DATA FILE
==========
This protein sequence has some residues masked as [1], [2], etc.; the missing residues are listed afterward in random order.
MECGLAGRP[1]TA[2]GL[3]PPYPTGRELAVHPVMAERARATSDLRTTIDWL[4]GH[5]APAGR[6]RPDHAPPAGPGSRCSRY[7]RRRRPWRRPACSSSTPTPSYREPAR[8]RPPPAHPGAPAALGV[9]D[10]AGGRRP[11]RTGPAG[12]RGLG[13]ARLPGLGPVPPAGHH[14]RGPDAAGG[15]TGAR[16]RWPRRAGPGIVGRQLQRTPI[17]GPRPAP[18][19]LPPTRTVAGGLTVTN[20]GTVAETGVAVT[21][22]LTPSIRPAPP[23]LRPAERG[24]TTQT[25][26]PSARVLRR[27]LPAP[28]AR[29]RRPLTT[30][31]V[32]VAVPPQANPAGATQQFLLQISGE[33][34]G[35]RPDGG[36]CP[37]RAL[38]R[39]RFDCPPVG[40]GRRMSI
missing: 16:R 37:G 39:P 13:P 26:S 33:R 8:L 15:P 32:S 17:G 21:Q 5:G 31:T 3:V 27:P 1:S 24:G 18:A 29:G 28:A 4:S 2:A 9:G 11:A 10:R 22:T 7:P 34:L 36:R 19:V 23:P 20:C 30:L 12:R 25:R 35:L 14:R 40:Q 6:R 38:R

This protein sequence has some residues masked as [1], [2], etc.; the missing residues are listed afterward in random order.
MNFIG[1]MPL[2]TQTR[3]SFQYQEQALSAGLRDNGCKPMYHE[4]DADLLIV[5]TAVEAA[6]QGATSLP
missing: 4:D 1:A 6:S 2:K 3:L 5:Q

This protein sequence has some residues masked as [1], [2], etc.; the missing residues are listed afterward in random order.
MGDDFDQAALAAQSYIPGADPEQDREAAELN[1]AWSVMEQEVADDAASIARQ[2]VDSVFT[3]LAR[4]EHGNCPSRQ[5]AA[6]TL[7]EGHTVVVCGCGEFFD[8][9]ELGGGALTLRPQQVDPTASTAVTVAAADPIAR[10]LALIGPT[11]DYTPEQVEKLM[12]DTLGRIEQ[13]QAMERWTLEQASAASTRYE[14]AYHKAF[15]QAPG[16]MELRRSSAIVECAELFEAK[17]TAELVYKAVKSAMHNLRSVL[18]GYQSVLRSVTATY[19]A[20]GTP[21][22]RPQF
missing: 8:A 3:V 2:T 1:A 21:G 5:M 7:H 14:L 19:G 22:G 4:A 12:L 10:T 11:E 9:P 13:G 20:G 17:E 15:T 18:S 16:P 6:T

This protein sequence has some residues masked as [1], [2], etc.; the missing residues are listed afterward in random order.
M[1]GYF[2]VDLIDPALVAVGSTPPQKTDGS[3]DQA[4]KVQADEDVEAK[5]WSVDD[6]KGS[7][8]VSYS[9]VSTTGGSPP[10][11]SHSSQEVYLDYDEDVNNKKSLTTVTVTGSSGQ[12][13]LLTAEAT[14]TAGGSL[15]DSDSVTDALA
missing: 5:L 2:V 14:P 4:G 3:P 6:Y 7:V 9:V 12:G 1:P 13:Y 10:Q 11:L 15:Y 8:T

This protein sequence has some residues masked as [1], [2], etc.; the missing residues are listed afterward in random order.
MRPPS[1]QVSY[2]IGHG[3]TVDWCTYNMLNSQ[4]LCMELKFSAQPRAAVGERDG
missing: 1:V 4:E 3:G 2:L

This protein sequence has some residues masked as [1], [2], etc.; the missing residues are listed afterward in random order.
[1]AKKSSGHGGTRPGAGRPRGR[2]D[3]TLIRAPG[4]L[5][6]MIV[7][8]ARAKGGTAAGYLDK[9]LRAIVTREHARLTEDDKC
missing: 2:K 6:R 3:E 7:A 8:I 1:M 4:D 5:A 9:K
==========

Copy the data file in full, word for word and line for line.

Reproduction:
This protein sequence has some residues masked as [1], [2], etc.; the missing residues are listed afterward in random order.
MECGLAGRP[1]TA[2]GL[3]PPYPTGRELAVHPVMAERARATSDLRTTIDWL[4]GH[5]APAGR[6]RPDHAPPAGPGSRCSRY[7]RRRRPWRRPACSSSTPTPSYREPAR[8]RPPPAHPGAPAALGV[9]D[10]AGGRRP[11]RTGPAG[12]RGLG[13]ARLPGLGPVPPAGHH[14]RGPDAAGG[15]TGAR[16]RWPRRAGPGIVGRQLQRTPI[17]GPRPAP[18][19]LPPTRTVAGGLTVTN[20]GTVAETGVAVT[21][22]LTPSIRPAPP[23]LRPAERG[24]TTQT[25][26]PSARVLRR[27]LPAP[28]AR[29]RRPLTT[30][31]V[32]VAVPPQANPAGATQQFLLQISGE[33][34]G[35]RPDGG[36]CP[37]RAL[38]R[39]RFDCPPVG[40]GRRMSI
missing: 16:R 37:G 39:P 13:P 26:S 33:R 8:L 15:P 32:S 17:G 21:Q 5:G 31:T 3:V 27:P 1:S 24:G 18:A 29:G 28:A 4:S 2:A 9:G 11:A 10:R 22:T 7:P 34:L 36:R 19:V 23:P 20:C 30:L 12:R 25:R 35:L 14:R 40:Q 6:R 38:R

This protein sequence has some residues masked as [1], [2], etc.; the missing residues are listed afterward in random order.
MNFIG[1]MPL[2]TQTR[3]SFQYQEQALSAGLRDNGCKPMYHE[4]DADLLIV[5]TAVEAA[6]QGATSLP
missing: 4:D 1:A 6:S 2:K 3:L 5:Q

This protein sequence has some residues masked as [1], [2], etc.; the missing residues are listed afterward in random order.
MGDDFDQAALAAQSYIPGADPEQDREAAELN[1]AWSVMEQEVADDAASIARQ[2]VDSVFT[3]LAR[4]EHGNCPSRQ[5]AA[6]TL[7]EGHTVVVCGCGEFFD[8][9]ELGGGALTLRPQQVDPTASTAVTVAAADPIAR[10]LALIGPT[11]DYTPEQVEKLM[12]DTLGRIEQ[13]QAMERWTLEQASAASTRYE[14]AYHKAF[15]QAPG[16]MELRRSSAIVECAELFEAK[17]TAELVYKAVKSAMHNLRSVL[18]GYQSVLRSVTATY[19]A[20]GTP[21][22]RPQF
missing: 8:A 3:V 2:T 1:A 21:G 5:M 7:H 14:L 19:G 22:G 4:A 12:L 10:T 11:E 9:P 13:G 20:G 17:E 15:T 18:S 16:P 6:T

This protein sequence has some residues masked as [1], [2], etc.; the missing residues are listed afterward in random order.
M[1]GYF[2]VDLIDPALVAVGSTPPQKTDGS[3]DQA[4]KVQADEDVEAK[5]WSVDD[6]KGS[7][8]VSYS[9]VSTTGGSPP[10][11]SHSSQEVYLDYDEDVNNKKSLTTVTVTGSSGQ[12][13]LLTAEAT[14]TAGGSL[15]DSDSVTDALA
missing: 5:L 2:V 14:P 4:G 3:P 6:Y 7:V 9:V 12:G 1:P 13:Y 10:Q 11:L 15:Y 8:T

This protein sequence has some residues masked as [1], [2], etc.; the missing residues are listed afterward in random order.
MRPPS[1]QVSY[2]IGHG[3]TVDWCTYNMLNSQ[4]LCMELKFSAQPRAAVGERDG
missing: 1:V 4:E 3:G 2:L

This protein sequence has some residues masked as [1], [2], etc.; the missing residues are listed afterward in random order.
[1]AKKSSGHGGTRPGAGRPRGR[2]D[3]TLIRAPG[4]L[5][6]MIV[7][8]ARAKGGTAAGYLDK[9]LRAIVTREHARLTEDDKC
missing: 2:K 6:R 3:E 7:A 8:I 1:M 4:D 5:A 9:K